A movement that believes in sin, penance and salvation doesn’t sound very scientific.
It’s been noted before that the cause of addressing climate change has become something like the modern world’s version of a secular religion. In much of Europe especially, but in sections of American society too, a kind of climate theology has replaced traditional Christianity as the ultimate source of authority over human behavior, comprising both an all-embracing teleology of our existence and a prescriptive moral code.
The High Church of Environmentalism has acquired many of the characteristics of its ecclesiastical predecessor. An apocalyptic eschatology warns that we will all be consumed by fire if we don’t follow the ordained rules. The notion that it is our sinful nature that has brought us to mortal peril—from the Original Sin of a carbon-unleashing industrial revolution to daily transgressions with plastic bottles and long-haul flights—is as central to its message as it was to the Catholic Church’s. But repentance is near. A gospel of redemption emphasizes that salvation lies in reducing our carbon footprint, with reusable shopping bags and bike-sharing. The secular authorities preach the virtues of abstinence. Meatless Fridays are no longer just for Lenten observance.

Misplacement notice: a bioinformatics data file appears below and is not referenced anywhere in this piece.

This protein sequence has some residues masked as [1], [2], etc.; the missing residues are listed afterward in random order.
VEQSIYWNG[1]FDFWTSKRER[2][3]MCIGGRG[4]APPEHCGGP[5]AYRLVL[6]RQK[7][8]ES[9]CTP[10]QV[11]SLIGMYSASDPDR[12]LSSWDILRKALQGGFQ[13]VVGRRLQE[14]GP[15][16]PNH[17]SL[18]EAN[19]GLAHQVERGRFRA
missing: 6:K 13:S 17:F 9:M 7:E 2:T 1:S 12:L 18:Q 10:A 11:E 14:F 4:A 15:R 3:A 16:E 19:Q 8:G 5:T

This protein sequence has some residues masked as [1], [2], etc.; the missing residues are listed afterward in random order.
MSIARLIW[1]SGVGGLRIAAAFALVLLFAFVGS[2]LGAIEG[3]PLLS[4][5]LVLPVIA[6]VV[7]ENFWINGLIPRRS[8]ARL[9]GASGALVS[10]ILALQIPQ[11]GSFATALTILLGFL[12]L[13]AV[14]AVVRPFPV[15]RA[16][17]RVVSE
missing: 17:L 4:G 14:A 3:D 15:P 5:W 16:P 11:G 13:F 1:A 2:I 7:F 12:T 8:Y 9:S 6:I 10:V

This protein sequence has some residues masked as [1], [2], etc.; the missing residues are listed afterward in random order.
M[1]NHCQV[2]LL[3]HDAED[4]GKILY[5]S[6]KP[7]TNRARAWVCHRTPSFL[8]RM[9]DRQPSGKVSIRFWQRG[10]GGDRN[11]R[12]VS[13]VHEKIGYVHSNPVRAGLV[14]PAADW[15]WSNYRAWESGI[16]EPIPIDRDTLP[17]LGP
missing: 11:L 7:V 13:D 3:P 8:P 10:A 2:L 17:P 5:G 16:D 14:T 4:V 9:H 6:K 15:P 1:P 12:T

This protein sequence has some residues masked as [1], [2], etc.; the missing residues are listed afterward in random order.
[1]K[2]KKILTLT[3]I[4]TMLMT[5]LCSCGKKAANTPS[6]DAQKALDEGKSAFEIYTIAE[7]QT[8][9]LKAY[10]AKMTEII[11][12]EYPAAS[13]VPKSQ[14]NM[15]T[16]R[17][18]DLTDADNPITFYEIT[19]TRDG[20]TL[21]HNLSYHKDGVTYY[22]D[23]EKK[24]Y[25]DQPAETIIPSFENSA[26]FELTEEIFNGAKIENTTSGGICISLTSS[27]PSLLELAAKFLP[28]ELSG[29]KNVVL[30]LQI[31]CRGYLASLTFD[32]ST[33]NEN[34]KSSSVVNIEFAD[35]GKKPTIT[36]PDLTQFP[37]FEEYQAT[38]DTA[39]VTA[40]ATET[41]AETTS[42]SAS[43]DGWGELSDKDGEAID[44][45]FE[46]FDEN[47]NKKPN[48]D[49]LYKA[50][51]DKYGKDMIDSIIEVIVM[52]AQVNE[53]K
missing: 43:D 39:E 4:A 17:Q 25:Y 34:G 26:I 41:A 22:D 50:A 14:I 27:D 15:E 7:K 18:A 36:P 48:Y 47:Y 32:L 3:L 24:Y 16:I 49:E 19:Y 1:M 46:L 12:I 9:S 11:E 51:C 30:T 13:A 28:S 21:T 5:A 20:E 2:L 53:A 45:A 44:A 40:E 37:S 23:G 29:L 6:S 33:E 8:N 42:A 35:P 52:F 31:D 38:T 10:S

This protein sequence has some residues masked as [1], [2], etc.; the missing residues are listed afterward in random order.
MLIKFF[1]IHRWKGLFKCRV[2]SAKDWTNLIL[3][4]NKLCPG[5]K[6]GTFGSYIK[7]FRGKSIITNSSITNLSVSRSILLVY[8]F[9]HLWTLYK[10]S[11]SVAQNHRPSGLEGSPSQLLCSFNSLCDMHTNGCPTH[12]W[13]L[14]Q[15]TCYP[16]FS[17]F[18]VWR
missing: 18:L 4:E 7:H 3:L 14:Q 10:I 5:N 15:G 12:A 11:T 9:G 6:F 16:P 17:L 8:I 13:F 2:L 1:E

Now its proponents will scoff, of course, and say there’s a critical difference: The climate imperative is science-based, the opposite of religion. Its bishops are Nobel-winners; its biblical texts are peer-reviewed papers. But most people who express strong adherence to the climate change gospel know and understand as much about the science of carbon emissions or the greenhouse effect as the average medieval villager understood about the Creation or trans-substantiation.
Read more at the Wall Street Journal